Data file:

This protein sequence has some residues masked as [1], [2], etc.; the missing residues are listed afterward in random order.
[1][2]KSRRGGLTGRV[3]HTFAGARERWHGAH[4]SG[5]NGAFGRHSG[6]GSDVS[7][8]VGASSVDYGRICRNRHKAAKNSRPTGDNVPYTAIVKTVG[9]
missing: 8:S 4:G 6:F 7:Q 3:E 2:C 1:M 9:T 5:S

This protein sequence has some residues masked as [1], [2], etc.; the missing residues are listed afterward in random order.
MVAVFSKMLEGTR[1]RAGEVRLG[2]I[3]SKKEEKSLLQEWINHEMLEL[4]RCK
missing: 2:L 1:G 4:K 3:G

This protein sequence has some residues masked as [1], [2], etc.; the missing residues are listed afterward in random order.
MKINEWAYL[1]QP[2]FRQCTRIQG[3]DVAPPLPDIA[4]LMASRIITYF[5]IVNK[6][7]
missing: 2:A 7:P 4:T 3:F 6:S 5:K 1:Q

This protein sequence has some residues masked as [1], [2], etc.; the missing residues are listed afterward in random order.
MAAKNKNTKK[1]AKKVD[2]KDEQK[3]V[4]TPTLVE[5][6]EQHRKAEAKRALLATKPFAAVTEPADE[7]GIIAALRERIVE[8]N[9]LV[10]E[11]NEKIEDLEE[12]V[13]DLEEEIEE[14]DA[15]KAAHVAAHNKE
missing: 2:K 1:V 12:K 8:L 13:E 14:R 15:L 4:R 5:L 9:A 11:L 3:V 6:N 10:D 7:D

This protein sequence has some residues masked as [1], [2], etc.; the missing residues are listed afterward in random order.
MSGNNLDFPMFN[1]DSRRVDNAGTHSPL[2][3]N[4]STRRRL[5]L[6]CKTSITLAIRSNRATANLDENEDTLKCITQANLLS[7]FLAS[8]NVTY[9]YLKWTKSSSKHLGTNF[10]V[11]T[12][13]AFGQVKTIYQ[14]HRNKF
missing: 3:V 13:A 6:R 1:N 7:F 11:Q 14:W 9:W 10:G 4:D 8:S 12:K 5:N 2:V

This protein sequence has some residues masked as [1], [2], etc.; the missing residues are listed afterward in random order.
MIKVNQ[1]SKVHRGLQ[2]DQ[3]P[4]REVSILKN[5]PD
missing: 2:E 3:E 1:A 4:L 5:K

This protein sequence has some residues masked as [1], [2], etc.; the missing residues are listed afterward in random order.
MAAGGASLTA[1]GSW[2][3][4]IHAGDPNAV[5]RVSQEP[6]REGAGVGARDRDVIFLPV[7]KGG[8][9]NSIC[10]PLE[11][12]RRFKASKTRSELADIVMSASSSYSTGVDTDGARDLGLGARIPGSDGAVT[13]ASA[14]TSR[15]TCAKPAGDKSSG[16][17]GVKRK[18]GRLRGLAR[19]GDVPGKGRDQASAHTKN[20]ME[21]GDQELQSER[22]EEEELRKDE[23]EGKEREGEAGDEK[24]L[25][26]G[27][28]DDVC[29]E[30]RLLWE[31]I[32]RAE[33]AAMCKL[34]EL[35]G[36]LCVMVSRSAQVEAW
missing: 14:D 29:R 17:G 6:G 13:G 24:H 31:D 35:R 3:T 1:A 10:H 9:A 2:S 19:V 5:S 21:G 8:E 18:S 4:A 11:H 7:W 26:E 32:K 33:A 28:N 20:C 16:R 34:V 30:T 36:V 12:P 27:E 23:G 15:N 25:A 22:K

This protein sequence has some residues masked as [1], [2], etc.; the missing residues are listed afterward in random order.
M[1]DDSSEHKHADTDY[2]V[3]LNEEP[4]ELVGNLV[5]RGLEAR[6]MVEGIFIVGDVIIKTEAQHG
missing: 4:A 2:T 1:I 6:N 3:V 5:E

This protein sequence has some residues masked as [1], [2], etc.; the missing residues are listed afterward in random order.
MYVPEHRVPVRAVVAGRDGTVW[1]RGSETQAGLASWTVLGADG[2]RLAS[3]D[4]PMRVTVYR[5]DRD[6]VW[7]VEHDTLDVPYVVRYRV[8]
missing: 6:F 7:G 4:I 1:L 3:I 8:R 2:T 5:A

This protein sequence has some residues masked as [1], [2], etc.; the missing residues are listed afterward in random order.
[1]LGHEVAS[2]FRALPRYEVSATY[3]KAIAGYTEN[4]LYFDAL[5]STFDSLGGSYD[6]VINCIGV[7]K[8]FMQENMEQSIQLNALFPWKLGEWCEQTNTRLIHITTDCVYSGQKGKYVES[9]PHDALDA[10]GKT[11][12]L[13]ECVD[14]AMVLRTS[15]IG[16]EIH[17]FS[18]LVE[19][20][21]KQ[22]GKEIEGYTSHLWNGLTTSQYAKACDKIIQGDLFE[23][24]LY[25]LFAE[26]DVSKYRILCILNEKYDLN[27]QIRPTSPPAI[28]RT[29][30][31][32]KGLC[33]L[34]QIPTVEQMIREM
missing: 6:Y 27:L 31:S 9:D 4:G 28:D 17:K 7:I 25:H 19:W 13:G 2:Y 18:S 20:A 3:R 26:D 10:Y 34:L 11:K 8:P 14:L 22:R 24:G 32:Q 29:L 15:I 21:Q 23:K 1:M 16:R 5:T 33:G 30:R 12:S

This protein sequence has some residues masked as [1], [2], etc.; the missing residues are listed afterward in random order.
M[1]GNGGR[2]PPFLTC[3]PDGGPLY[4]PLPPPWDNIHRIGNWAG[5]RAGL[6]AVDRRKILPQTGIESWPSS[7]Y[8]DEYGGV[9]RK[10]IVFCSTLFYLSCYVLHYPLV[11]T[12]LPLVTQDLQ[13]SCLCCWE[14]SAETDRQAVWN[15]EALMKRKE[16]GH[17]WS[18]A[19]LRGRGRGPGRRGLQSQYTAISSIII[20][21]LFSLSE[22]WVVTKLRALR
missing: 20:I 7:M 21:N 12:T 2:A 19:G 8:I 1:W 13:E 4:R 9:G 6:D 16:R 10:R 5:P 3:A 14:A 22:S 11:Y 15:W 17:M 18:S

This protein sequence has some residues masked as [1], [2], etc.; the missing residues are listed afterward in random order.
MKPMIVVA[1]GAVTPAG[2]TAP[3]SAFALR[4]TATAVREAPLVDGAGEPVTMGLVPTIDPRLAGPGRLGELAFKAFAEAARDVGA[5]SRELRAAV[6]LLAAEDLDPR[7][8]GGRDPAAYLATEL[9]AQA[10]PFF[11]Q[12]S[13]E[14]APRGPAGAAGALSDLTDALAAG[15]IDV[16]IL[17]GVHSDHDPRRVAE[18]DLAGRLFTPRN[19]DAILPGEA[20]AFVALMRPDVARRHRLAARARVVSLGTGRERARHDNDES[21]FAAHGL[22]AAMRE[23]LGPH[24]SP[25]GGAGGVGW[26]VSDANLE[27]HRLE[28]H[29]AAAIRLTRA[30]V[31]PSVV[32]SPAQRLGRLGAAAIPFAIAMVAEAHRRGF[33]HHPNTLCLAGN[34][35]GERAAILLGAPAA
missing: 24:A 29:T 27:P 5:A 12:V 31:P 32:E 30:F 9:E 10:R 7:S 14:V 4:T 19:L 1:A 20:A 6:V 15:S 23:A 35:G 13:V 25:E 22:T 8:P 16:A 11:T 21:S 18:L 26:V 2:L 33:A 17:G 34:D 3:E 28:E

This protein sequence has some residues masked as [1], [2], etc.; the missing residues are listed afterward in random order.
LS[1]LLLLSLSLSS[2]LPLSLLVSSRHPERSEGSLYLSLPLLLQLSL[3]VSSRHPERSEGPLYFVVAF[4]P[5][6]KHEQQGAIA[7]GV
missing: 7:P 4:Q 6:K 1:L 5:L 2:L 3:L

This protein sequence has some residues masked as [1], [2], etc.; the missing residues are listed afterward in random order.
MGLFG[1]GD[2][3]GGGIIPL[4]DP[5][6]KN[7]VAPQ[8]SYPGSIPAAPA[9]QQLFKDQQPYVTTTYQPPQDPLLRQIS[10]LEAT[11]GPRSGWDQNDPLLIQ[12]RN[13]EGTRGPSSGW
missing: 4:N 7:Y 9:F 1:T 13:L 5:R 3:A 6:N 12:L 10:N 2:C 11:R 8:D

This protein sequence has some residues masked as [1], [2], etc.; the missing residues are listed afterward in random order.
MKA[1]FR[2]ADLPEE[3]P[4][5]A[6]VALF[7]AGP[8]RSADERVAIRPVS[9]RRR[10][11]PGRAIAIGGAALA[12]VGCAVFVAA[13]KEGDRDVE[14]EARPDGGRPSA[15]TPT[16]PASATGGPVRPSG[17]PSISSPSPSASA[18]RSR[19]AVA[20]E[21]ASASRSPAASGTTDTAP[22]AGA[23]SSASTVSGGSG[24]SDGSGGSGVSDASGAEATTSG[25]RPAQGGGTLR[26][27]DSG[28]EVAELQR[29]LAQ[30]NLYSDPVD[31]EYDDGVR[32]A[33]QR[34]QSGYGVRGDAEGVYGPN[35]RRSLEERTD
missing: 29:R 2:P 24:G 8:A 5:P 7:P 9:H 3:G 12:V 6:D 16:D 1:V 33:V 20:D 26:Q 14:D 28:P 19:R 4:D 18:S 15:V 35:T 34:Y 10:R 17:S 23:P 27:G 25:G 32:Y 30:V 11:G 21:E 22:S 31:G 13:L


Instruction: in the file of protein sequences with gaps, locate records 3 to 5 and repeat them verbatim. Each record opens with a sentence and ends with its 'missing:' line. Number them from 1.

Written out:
This protein sequence has some residues masked as [1], [2], etc.; the missing residues are listed afterward in random order.
MKINEWAYL[1]QP[2]FRQCTRIQG[3]DVAPPLPDIA[4]LMASRIITYF[5]IVNK[6][7]
missing: 2:A 7:P 4:T 3:F 6:S 5:K 1:Q

This protein sequence has some residues masked as [1], [2], etc.; the missing residues are listed afterward in random order.
MAAKNKNTKK[1]AKKVD[2]KDEQK[3]V[4]TPTLVE[5][6]EQHRKAEAKRALLATKPFAAVTEPADE[7]GIIAALRERIVE[8]N[9]LV[10]E[11]NEKIEDLEE[12]V[13]DLEEEIEE[14]DA[15]KAAHVAAHNKE
missing: 2:K 1:V 12:K 8:L 13:E 14:R 15:L 4:R 5:L 9:A 11:L 3:V 6:N 10:D 7:D

This protein sequence has some residues masked as [1], [2], etc.; the missing residues are listed afterward in random order.
MSGNNLDFPMFN[1]DSRRVDNAGTHSPL[2][3]N[4]STRRRL[5]L[6]CKTSITLAIRSNRATANLDENEDTLKCITQANLLS[7]FLAS[8]NVTY[9]YLKWTKSSSKHLGTNF[10]V[11]T[12][13]AFGQVKTIYQ[14]HRNKF
missing: 3:V 13:A 6:R 1:N 7:F 11:Q 14:W 9:W 10:G 4:D 8:S 12:K 5:N 2:V